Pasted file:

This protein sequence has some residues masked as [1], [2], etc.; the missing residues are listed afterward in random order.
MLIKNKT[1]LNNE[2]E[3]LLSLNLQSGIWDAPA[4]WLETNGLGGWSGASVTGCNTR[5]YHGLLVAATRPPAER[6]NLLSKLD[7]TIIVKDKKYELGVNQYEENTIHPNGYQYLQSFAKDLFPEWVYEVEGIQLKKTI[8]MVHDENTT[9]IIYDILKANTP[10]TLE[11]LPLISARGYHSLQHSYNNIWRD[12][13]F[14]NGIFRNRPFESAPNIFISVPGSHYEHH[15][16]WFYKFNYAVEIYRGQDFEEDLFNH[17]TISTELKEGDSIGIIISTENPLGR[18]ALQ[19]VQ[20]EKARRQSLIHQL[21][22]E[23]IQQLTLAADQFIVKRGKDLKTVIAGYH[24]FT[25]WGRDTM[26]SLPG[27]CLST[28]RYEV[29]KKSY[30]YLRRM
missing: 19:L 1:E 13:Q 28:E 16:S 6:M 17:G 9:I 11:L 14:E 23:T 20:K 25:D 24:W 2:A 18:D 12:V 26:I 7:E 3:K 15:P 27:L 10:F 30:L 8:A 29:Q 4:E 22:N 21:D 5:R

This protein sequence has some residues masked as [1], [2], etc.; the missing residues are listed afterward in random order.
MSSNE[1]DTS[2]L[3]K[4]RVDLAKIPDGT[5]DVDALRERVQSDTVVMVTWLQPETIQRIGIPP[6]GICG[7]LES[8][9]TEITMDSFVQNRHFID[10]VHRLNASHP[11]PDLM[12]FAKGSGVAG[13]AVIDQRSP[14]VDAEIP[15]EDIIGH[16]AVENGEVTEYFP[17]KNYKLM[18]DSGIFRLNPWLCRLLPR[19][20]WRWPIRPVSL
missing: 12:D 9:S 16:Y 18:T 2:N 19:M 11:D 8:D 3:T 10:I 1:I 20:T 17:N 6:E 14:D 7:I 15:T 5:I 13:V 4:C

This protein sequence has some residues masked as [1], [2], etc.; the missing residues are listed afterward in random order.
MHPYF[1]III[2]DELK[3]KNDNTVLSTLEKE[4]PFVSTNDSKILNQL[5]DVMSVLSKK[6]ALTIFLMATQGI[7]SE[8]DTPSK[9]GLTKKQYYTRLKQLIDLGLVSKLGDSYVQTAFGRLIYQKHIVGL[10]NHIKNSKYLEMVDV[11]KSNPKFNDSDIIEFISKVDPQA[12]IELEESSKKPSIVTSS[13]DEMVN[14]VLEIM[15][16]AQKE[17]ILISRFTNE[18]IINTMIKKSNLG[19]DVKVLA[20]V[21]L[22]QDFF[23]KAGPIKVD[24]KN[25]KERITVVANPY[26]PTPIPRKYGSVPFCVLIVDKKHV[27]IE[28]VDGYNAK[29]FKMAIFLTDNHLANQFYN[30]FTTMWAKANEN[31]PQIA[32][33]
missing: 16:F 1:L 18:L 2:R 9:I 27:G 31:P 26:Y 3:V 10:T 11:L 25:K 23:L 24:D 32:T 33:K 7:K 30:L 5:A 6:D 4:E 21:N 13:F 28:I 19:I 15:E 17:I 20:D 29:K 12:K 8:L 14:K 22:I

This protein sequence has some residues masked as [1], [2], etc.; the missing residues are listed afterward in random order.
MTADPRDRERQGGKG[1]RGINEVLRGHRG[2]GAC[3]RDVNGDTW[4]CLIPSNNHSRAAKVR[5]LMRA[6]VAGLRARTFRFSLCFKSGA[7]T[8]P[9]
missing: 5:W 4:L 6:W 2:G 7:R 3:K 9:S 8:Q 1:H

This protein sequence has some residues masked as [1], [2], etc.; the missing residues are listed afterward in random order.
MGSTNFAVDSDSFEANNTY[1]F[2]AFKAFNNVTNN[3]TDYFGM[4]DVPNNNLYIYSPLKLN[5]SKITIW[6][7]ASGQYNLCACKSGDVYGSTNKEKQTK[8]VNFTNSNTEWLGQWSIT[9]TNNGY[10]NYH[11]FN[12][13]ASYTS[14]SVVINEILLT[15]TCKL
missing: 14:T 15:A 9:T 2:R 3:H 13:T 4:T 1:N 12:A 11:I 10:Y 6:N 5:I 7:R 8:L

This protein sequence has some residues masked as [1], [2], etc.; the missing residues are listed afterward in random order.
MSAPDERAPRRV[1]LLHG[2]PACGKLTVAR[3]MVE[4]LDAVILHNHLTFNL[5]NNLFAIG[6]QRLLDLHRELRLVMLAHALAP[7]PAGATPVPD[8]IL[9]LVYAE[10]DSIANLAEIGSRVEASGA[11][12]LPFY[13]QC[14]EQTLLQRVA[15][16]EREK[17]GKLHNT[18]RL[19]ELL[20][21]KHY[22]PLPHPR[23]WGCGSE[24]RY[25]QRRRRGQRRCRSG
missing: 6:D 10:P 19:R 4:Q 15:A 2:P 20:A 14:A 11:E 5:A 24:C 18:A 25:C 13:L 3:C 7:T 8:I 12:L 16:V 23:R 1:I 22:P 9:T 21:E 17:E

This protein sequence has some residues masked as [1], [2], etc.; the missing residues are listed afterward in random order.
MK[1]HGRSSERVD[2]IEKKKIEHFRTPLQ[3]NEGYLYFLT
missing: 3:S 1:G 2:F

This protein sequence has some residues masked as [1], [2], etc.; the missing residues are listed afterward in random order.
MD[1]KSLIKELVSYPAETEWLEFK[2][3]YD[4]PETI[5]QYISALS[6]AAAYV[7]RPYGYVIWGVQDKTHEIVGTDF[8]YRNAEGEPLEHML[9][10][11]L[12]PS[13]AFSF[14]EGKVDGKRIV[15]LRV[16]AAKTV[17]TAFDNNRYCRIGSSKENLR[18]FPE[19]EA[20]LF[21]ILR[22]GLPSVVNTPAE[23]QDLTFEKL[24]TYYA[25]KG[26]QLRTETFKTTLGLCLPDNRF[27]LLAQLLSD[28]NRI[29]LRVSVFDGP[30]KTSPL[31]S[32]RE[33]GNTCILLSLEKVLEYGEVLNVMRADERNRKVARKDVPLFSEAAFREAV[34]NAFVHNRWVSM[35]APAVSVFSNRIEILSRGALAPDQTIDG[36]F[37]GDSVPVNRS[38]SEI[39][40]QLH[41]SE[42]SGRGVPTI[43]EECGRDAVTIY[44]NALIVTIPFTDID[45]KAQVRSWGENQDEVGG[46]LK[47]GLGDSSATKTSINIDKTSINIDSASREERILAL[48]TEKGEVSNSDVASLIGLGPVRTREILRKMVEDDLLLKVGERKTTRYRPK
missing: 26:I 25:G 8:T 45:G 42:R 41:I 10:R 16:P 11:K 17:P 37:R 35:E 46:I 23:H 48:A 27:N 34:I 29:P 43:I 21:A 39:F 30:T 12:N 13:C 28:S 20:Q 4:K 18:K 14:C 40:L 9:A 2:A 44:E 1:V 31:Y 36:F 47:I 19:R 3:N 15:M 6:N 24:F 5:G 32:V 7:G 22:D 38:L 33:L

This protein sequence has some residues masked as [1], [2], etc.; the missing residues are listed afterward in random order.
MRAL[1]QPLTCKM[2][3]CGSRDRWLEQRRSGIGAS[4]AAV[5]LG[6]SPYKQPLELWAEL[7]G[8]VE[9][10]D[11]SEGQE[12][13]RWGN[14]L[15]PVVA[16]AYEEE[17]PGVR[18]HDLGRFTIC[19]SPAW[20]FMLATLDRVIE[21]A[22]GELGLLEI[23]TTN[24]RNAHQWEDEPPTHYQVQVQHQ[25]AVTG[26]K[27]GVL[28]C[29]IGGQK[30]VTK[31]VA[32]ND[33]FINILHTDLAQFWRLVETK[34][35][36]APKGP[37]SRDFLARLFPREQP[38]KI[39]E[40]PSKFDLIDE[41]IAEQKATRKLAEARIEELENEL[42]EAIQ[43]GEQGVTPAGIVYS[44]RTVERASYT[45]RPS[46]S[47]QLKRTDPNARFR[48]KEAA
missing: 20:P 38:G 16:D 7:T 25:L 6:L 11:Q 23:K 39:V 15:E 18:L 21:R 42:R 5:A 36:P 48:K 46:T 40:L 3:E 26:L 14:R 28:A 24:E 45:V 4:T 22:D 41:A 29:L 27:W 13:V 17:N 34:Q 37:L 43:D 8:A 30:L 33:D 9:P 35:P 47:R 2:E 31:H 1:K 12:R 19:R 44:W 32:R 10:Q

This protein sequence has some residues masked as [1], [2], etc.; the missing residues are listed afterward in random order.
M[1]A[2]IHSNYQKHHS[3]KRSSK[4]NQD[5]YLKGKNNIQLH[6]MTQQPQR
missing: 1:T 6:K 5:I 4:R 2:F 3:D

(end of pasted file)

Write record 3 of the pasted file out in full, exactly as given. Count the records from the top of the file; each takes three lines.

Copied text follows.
This protein sequence has some residues masked as [1], [2], etc.; the missing residues are listed afterward in random order.
MHPYF[1]III[2]DELK[3]KNDNTVLSTLEKE[4]PFVSTNDSKILNQL[5]DVMSVLSKK[6]ALTIFLMATQGI[7]SE[8]DTPSK[9]GLTKKQYYTRLKQLIDLGLVSKLGDSYVQTAFGRLIYQKHIVGL[10]NHIKNSKYLEMVDV[11]KSNPKFNDSDIIEFISKVDPQA[12]IELEESSKKPSIVTSS[13]DEMVN[14]VLEIM[15][16]AQKE[17]ILISRFTNE[18]IINTMIKKSNLG[19]DVKVLA[20]V[21]L[22]QDFF[23]KAGPIKVD[24]KN[25]KERITVVANPY[26]PTPIPRKYGSVPFCVLIVDKKHV[27]IE[28]VDGYNAK[29]FKMAIFLTDNHLANQFYN[30]FTTMWAKANEN[31]PQIA[32][33]
missing: 16:F 1:L 18:L 2:R 9:I 27:G 31:P 26:Y 3:V 10:T 11:L 25:K 23:L 24:D 32:T 33:K 7:K 30:L 5:A 6:D 4:E 21:N 13:F 28:I 19:I 15:E 17:I 20:D 29:K 12:K 8:L 14:K 22:I